Postgraduate Diploma in Epidemiology: Principles and Practice (PGDipEpid)

Authors: Alia Rafey Faruqui 

Publication date:  04 Jun 2005

Who is it for?

This course is suitable for doctors and other health professionals aiming for a career in epidemiological research. It is also of interest to people requiring an understanding of epidemiology, such as statisticians, medical journalists, and scientific officers in government and industry.

When did you do it?

I completed my postgraduate diploma in 2001-3 as a part time external student from the University of London/London School of Hygiene and Tropical Medicine.

Why did you do it?

I am interested in epidemiology and I hoped that it would help me establish my evidence based practice and an understanding of research methods in a career in either community paediatrics or general practice. The course design and timetable are quite flexible to meet individual needs and it suited me well at a time when I was looking after my young children and preparing for the Professional and Linguistic Assessments Board (PLAB) test in order to restart my clinical career.

How much effort did it entail?

Between 14 and 16 hours a week. The overall effort required to complete the diploma depends on whether you wish to complete your diploma in one or two years. The registration is valid for five years.

There are four core subject modules, each module involving four tutor marked assignments which are to be completed after study sessions and submitted either by post or email. Feedback from tutors usually arrives a few weeks after submitting an assignment.

Is there an exam?

Examination by written paper for students in the United Kingdom or Ireland is normally held in London, though a provisional list of other established centres in the UK and Ireland is available on request. In countries other than the UK or Ireland independent bodies known as overseas examination authorities conduct examinations.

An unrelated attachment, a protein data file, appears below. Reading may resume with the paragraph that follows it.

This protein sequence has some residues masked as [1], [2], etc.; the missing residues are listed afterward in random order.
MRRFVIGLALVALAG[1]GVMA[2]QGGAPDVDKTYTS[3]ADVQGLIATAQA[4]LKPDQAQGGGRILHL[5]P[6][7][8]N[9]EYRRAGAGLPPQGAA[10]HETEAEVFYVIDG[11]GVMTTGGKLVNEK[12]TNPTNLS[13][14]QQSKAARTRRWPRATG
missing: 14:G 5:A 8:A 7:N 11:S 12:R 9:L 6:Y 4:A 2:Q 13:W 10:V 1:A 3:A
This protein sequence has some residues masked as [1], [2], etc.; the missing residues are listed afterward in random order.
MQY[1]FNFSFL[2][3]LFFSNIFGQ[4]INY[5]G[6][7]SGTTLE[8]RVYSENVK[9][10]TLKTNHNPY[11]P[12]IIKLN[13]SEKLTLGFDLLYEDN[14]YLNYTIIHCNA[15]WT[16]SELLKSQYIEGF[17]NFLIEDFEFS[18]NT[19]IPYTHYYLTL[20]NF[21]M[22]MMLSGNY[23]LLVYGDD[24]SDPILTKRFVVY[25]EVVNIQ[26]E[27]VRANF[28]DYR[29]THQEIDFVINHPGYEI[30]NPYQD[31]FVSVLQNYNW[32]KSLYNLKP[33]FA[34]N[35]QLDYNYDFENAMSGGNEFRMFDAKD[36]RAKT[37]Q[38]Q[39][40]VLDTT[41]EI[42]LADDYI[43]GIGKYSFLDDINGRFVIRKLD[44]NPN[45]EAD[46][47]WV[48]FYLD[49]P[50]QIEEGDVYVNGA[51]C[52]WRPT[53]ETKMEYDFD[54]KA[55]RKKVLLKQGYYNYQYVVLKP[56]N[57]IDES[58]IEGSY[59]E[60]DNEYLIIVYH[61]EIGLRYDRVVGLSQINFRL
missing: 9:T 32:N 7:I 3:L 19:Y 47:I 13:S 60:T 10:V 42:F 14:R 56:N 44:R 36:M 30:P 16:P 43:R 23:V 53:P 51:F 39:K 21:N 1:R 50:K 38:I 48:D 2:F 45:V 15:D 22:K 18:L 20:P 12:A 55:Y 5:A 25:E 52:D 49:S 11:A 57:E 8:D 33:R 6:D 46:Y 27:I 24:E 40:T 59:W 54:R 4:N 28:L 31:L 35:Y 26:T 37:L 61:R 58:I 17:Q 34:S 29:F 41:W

There is a two hour unseen written paper for three of the four compulsory core units in June each year. The last module is assessed by two written assignment exercises, including one requiring submission of an outline proposal for a grant application of between 2000 and 3000 words.

Did you go on a course and what are the fees?

It was a distance learning programme. All the course material including tutorial handbooks, books, CDs and relevant statistical software are provided by the university and were included in the course fees. The tutors and students also stay in contact with each other through a web board, providing a virtual university environment to exchange ideas or to discuss any concerns or queries.

The current registration fee is £639 ($1220; €942) and the fee per core unit is £950. The total cost of the four core units for the diploma is £4439.

Top tip

You can pay your fee in instalments, but once you register try not to delay completion of your studies for too long as the fee estimate provided above does not take account of annual increments in fee. The actual cost incurred by a candidate may be higher than that estimated at the time of registration.

Contact for further information

External programme, University of London, Senate House, Malet Street, London WC1E 7HU. [Link]

Was it worth it?

Yes, it was. I was able to combine family commitments with studies. A good understanding of epidemiological research methods, critical appraisal, and skills to write a grant application provided me with transferable skills and knowledge, which I could use in my future career.

Learning to use statistical software through distance learning was difficult and some prior experience of using statistical packages may have helped. ■

Alia Rafey Faruqui clinical attaché Accident and Emergency Department, Ealing Hospital, Middlesex

Cite this as BMJ Careers ; doi: